Featured photo by Atlas Green under creative commons.
Hitchhiking is one of the oldest and most fun means of transportation out there. Although there has been a significant decline in the interest in it, many people still attempt to hitchhike even today. If you’re one of those people, you should keep the following six tips in mind in order to stay out of trouble during your adventure.
1. Travel With Someone
Hitchhiking is much more fun, less dangerous, and rewarding if you have a friend alongside you. There are a lot of Facebook groups out there that bring hitchhikers together and help them find partners for their adventures. Still, while you might be tempted to accept anyone that shows interest, it’s a good idea to run a quick checkup beforehand.
The easiest way to do this is with Spokeo, a reverse phone lookup and email search tool. It’s extremely simple to use – you find out the person’s number/email address, enter it into the form on the website, and press the button. Spokeo could then reveal personal details from the individual that owns the number/email – this includes criminal records, full name, social media accounts, current address, and so on. By doing this, you can avoid any unpleasantries right from the start.
2. Keep To The Side
While you may think that standing in the middle of the road is going to make you more noticeable, the truth is you’re only putting yourself at risk. Potentially reckless drivers might not have enough time to slow down, and this could lead to severe consequences. You should be visible to the incoming cars from at least 100 meters or more, which will give them the chance to decide if they want to pick you up and safely pull up to the side of the road. Ideally, you should wear bright, easily visible clothes to make yourself stand out even more.
3. Converse With The Driver
Once you’ve entered someone’s car, it’s a good idea to get to know them better – especially if you’re going long distances. All drivers have their reasons for why they decided to pick you up. Maybe they were like you once, maybe they’re lonely. Striking up a conversation is a good way to repay the drivers for their kindness. Also, you’ll be able to see if they’re a criminal or someone that could put you in danger. Ask questions, and be interested in what they have to say. However, if they don’t seem too keen on conversation, don’t push it.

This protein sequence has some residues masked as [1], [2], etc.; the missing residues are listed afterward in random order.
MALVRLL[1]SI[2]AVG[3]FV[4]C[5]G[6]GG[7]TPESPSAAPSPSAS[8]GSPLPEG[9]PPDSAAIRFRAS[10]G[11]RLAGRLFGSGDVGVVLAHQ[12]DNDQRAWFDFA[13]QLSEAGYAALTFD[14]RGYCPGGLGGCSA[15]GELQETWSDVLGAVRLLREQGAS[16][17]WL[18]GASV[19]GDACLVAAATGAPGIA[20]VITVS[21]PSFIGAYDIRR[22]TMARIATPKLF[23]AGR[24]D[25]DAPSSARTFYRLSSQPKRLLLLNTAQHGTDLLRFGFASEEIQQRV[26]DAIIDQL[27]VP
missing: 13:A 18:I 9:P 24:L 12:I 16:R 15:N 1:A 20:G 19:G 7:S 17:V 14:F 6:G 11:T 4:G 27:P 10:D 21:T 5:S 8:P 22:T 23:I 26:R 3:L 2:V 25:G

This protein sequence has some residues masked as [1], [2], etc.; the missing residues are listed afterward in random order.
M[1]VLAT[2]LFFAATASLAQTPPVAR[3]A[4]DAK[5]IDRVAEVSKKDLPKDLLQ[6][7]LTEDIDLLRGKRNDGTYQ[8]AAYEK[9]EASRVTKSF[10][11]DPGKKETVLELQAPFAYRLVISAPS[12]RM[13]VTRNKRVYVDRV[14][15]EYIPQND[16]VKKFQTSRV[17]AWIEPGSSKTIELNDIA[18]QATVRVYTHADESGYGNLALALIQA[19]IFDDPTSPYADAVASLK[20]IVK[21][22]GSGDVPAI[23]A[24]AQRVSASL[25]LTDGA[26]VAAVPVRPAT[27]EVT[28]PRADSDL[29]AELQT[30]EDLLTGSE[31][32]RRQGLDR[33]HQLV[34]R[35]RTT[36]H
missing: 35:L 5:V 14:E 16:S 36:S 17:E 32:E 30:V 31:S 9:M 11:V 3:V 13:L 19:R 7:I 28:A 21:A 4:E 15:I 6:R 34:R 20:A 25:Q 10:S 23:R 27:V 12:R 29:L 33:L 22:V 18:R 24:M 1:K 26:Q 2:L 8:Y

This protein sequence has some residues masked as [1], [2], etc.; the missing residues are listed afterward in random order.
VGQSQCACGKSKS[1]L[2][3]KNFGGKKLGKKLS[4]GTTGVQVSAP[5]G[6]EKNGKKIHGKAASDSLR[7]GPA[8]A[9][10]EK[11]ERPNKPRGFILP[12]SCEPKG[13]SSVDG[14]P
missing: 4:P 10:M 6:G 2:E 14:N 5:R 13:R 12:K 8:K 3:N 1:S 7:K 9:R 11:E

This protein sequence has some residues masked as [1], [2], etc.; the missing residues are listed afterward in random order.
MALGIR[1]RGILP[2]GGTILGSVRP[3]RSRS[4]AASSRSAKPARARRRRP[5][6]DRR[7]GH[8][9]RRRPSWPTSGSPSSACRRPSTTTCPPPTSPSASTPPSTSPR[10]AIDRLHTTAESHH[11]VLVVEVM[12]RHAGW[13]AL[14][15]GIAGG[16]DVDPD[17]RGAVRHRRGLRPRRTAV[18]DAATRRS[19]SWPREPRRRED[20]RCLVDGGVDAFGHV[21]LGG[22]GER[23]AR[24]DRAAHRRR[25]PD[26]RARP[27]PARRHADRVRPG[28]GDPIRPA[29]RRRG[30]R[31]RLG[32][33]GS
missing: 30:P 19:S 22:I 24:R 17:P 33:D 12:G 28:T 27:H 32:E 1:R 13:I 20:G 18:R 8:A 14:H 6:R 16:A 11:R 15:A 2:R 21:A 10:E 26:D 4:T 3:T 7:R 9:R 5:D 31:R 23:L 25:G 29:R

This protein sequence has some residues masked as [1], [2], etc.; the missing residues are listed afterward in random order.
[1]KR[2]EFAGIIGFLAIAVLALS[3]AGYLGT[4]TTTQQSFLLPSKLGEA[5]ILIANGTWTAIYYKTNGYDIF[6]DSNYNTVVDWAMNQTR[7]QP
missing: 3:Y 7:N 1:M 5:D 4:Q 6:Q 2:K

4. Avoid Arguments
The best way to prevent accidentally angering the person behind the wheel is by avoiding any controversial subjects. This includes politics, religion, human rights, and other similar topics. If they bring these subjects up themselves, remain neutral without giving away your true viewpoints. If that’s not an option, agree with everything they say until you figure out what kind of individual they are. Unfortunately, you never know what can trigger a certain person. If things get heated, remain calm and don’t fight the driver’s opinion. The last thing you want is them losing concentration or even escalating the argument. It’s okay to back down, especially if your safety is in question.
5. If It’s Risky, Get Out
A drunk/drugged person behind the wheel is a disaster waiting to happen. If the driver is showing any signs of this, you have to remain out of that car any way you can. Before entering, keep your attention to the way the person is speaking. If they’re slurring, forgetting words, or anything similar to this, refuse but thank them for offering you the ride. However, if you’re already in the car and you’ve just noticed that they’re not in good shape to drive a car, you’ll have to be more creative. You can complain that you’re feeling sick and that you’ll have to exit the car as soon as possible. Remember, no matter what, your health is a top priority.
6. Don’t Hitchhike At Night
Nighttime hitchhiking is extremely dangerous in more ways than one. First, you’re much less visible at night, even if you’re wearing a fluorescent vest. Second, the number of drunk or drugged drivers is exponentially higher at night, as most of them are going to be returning from a night of partying. Last but not least, you’re more likely to stumble upon criminals or other dangerous people. If you really can’t avoid hitchhiking at night, make sure to take all the necessary precautions – vests, flashlights, etc.
Maguire Haigh is a marketing manager for Spokeo. He is interested in the latest technology trends, marketing strategies and business development. He also prefers travelling, exploring the world and meeting new people. Maguire has great experience in creating and editing articles on different topics.